The profound economic and social changes in the post-Civil War United States created new challenges to a nation founded on Enlightenment and transcendental values, religious certainties, and rural traditions. Newly-freed African Americans, emboldened women, intellectuals and artists, and a polyglot tide of immigrants found themselves in a restless new world of railroads, factories, and skyscrapers where old assumptions were being challenged and new values had yet to be created. In "An American Cakewalk: Ten Syncopators of the Modern World," Zeese Papanikolas tells the lively and entertaining story of a diverse group of figures in the arts and sciences who inhabited this new America.
Just as ragtime composers subverted musical expectations by combining European march timing with African syncopations, so this book's protagonistswho range from Emily Dickinson to Thorstein Veblen and from Henry and William James to Charles Mingusinterrogated the modern American world through their own "syncopations" of cultural givens. The old antebellum slave dance, the cakewalk, with its parody of the manners and pretensions of the white folks in the Big House, provides a template of how the tricksters, shamans, poets, philosophers, ragtime pianists, and jazz musicians who inhabit this book used the arts of parody, satire, and disguise to subvert American cultural norms and to create new works of astonishing beauty and intellectual vigor."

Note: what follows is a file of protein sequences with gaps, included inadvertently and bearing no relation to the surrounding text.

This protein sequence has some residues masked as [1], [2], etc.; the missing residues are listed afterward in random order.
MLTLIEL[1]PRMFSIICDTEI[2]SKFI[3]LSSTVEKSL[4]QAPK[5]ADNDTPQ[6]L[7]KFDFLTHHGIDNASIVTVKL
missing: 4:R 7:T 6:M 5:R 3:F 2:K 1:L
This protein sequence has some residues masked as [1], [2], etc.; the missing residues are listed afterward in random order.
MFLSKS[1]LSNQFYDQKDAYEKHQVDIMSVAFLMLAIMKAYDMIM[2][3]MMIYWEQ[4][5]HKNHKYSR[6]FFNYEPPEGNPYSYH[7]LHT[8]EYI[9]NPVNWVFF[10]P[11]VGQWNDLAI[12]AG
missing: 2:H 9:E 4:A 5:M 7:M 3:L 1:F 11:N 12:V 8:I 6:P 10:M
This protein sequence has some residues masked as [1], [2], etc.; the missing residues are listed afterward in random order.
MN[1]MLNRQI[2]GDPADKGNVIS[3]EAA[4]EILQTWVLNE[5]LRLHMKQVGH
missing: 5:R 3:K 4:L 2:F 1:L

An American Cakewalk
Stanford University Press
Ten Syncopators of the Modern World